Gluten-free products are more prevalent than ever these days, which is great for those that have to follow a gluten-free diet to stay healthy. Having such products available can make it easy to comply with an eating routine that can help you manage certain health conditions and intolerances. This in turn, can help increase the quality of life. Read below to learn more about gluten, who should follow a gluten-free eating routine, how to avoid gluten in the diet, and some gluten-free food products you can try to enhance the flavor and enjoyment of your gluten-free lifestyle. And as an added bonus, there's even a recipe below to learn how to make a flavorful, gluten-free biscuit.
What is gluten?
Gluten is the name for the protein found in wheat, rye, barley, and triticale (cross between wheat and rye). It is a structural protein that acts as the glue that helps foods maintain their shape.
Who should follow a gluten-free diet?
Regardless of what many wellness blogs may tell you, not everyone has to follow a gluten-free diet for optimal health. Gluten-containing foods, like wheat bread, can provide a good source of fiber, folate, and other nutrients to those who can tolerate.
The only people that should truly follow a gluten-free diet are those that have conditions like celiac disease, gluten intolerance, the skin disorder dermatitis herpetiformis in which gluten can cause inflammation and other painful symptoms. This type of diet may also help manage symptoms of those with irritable bowel syndrome, the neurological disorder gluten ataxia, type 1 diabetes, or those with HIV-associated enteropathy.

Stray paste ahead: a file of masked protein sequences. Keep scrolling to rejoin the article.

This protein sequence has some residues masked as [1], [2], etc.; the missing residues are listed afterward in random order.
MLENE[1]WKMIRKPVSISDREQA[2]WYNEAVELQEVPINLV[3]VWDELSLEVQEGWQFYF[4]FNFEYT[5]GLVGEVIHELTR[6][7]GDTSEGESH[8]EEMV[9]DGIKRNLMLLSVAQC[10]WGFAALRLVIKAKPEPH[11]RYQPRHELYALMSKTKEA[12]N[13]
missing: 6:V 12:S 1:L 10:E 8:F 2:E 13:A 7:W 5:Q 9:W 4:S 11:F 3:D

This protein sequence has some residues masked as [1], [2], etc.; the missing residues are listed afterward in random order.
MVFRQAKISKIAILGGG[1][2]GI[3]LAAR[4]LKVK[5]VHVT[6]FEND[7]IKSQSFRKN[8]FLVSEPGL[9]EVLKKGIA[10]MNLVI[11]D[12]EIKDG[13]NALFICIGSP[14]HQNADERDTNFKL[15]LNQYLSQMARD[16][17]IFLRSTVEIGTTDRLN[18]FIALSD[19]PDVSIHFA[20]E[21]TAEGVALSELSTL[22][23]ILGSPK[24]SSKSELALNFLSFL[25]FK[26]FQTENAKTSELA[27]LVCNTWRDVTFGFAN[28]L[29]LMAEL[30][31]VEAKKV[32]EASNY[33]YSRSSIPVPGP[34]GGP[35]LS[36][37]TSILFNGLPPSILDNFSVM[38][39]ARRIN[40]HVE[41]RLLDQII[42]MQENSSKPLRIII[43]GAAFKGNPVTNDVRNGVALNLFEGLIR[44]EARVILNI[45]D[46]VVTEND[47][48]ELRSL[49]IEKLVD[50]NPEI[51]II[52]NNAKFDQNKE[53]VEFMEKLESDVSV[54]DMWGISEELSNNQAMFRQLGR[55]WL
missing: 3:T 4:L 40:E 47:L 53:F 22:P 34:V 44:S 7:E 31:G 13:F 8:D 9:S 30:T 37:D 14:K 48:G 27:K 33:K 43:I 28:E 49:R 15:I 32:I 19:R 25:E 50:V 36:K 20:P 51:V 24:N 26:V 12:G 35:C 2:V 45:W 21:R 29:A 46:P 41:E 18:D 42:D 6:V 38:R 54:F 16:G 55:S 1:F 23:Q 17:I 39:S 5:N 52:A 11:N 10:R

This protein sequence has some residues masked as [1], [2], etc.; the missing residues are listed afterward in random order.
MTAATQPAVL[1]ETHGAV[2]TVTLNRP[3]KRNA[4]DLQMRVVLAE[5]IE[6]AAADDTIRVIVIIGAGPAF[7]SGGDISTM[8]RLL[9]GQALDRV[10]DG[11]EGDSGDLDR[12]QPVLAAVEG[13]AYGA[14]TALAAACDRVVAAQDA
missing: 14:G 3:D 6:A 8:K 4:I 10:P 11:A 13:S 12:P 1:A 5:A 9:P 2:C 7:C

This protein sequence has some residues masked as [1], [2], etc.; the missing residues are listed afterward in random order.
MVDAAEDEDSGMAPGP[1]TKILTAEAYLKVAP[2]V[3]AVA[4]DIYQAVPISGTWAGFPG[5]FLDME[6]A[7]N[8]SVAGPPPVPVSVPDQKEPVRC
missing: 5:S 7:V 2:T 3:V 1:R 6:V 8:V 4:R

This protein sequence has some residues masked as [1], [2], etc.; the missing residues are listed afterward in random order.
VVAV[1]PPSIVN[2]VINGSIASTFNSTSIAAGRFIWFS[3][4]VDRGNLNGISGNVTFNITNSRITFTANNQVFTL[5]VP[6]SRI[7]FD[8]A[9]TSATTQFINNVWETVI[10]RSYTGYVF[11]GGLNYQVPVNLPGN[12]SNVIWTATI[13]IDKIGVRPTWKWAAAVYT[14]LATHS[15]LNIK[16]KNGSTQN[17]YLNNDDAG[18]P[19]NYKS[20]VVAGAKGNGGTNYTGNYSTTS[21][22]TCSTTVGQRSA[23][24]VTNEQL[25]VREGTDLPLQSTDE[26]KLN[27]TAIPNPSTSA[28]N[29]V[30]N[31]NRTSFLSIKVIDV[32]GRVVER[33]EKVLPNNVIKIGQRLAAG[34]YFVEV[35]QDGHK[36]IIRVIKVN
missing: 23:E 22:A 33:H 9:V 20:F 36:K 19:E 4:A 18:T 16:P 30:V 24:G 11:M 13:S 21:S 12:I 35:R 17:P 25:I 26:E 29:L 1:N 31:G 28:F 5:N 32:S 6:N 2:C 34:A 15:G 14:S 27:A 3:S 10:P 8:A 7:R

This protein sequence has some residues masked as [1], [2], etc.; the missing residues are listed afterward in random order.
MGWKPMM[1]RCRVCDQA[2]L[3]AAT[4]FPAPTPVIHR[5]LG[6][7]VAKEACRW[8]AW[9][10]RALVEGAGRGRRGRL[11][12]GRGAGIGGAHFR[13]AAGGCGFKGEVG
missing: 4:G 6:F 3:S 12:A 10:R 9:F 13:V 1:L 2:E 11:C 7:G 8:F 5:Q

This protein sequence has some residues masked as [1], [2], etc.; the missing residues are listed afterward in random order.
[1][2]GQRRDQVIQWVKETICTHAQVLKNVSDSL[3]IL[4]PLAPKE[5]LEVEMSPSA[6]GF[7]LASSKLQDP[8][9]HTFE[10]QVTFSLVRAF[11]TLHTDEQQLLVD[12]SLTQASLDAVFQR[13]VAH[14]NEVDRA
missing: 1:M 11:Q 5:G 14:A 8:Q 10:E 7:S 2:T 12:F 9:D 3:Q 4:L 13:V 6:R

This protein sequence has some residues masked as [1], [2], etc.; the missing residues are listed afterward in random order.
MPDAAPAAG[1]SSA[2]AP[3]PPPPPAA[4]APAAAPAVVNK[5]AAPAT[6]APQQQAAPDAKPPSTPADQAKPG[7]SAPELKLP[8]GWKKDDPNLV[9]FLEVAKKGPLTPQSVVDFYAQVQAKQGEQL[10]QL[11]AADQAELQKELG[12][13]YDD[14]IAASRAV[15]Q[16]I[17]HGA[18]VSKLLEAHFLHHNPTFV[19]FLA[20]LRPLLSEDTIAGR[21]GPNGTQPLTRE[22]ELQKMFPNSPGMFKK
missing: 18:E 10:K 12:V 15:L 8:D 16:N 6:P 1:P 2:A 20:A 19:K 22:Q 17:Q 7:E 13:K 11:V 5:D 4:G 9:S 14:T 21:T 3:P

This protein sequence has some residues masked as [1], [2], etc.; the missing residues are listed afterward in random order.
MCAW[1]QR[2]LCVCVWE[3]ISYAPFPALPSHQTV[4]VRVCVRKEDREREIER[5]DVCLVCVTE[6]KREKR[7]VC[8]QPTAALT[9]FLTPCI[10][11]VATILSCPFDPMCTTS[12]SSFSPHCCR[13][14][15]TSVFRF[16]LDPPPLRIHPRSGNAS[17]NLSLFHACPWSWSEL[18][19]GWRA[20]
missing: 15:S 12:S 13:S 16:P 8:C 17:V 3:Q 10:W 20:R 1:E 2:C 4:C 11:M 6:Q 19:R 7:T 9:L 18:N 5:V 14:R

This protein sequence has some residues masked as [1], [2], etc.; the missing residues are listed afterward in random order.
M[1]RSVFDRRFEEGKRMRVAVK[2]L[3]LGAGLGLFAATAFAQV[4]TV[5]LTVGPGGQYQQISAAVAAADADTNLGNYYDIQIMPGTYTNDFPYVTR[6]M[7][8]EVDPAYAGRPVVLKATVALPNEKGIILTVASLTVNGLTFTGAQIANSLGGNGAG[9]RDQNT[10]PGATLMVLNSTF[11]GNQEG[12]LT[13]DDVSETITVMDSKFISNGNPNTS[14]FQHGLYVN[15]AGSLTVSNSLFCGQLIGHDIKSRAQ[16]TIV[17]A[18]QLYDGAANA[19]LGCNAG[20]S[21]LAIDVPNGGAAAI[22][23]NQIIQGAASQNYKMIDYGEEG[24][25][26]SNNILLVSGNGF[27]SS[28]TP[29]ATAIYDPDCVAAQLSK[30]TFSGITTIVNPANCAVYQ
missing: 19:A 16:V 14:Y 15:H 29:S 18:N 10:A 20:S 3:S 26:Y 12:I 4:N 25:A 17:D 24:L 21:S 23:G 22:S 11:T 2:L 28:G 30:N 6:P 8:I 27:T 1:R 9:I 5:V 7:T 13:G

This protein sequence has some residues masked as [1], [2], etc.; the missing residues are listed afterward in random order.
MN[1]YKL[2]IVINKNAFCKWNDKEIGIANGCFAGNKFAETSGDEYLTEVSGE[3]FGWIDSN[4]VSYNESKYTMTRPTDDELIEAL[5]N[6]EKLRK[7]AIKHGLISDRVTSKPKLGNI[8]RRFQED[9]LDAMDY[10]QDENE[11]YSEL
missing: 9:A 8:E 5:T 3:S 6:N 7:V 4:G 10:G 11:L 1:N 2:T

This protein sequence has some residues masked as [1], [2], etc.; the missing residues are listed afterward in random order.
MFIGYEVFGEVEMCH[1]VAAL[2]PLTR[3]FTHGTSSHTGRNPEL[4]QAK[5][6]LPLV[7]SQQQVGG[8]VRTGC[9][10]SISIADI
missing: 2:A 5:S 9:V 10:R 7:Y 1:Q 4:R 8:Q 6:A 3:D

Besides the health benefits that those with the above conditions, research shows that the gluten-free diet has no clear or convincing benefits for those that do not have celiac disease or related conditions. Not to mention that gluten-free products sold in the United States typically have lower levels of folate, thiamine, riboflavin, and niacin than wheat products since gluten-free products are usually not enriched with such nutrients during processing.
How to avoid gluten in the diet
If you need to avoid gluten in the diet for health reasons, then avoid those foods and food products that contain wheat, barley, or rye in any form. This may include certain bread and pasta products, baked goods, and some condiments that may use gluten as a thickener. It's important to look for products that have gluten-free on the label.
What are gluten-free grains I can enjoy on a gluten-free diet?
On a gluten-free diet, you can enjoy a variety of grains safely without any symptoms. Some of those grains include:
These gluten-free whole grains are a vital part of a gluten-free eating plan since they are good sources of those nutrients typically low in gluten-free bread products: folate, thiamine, riboflavin, niacin, iron, as well as protein and fiber.
Five delicious gluten-free products you should try today
As someone with irritable bowel syndrome, I don't have a serious intolerance to gluten, but I choose to limit it to reduce gastrointestinal symptoms like abdominal pain and bloating. Therefore, I have experience
trying many gluten-free products that may help me enjoy a variety of my favorite types of foods while managing my symptoms. Read below to learn about five gluten-free products you should try today.
This sweet potato flour product has a subtly sweet, yet savory flavor that will add a delicious note to any baked good recipe. And as an added bonus this product contains 2 grams of fiber, 50% of the recommended daily value of iron, and 10% of the recommended daily value of potassium per 3 tablespoons.
These flavorful toasted coconut flakes, can provide a great, portable gluten-free snack, or you can crush them and use in place of panko crumbs as a batter for your favorite protein or vegetable. Every 3 tablespoons contains just 100 calories, 2 grams of fiber, and just 1 gram of sugar.